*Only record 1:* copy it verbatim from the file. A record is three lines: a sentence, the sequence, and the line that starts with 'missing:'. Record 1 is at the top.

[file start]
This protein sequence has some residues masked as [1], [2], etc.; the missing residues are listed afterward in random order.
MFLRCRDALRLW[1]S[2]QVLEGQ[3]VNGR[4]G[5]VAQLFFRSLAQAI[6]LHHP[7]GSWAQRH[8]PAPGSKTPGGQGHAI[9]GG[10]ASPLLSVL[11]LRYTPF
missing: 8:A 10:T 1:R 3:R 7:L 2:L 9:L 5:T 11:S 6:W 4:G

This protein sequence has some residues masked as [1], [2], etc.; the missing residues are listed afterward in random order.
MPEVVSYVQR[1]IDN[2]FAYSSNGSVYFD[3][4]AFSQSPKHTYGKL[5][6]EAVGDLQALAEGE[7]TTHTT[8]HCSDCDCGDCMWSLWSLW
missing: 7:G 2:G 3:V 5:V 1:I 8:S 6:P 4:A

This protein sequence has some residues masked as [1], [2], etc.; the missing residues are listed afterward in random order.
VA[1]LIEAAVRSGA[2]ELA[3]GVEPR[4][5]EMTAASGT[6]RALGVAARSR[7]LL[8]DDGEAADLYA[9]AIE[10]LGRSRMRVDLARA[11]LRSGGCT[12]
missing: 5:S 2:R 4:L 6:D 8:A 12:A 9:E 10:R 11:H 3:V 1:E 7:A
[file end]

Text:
This protein sequence has some residues masked as [1], [2], etc.; the missing residues are listed afterward in random order.
MFLRCRDALRLW[1]S[2]QVLEGQ[3]VNGR[4]G[5]VAQLFFRSLAQAI[6]LHHP[7]GSWAQRH[8]PAPGSKTPGGQGHAI[9]GG[10]ASPLLSVL[11]LRYTPF
missing: 8:A 10:T 1:R 3:R 7:L 2:L 9:L 5:T 11:S 6:W 4:G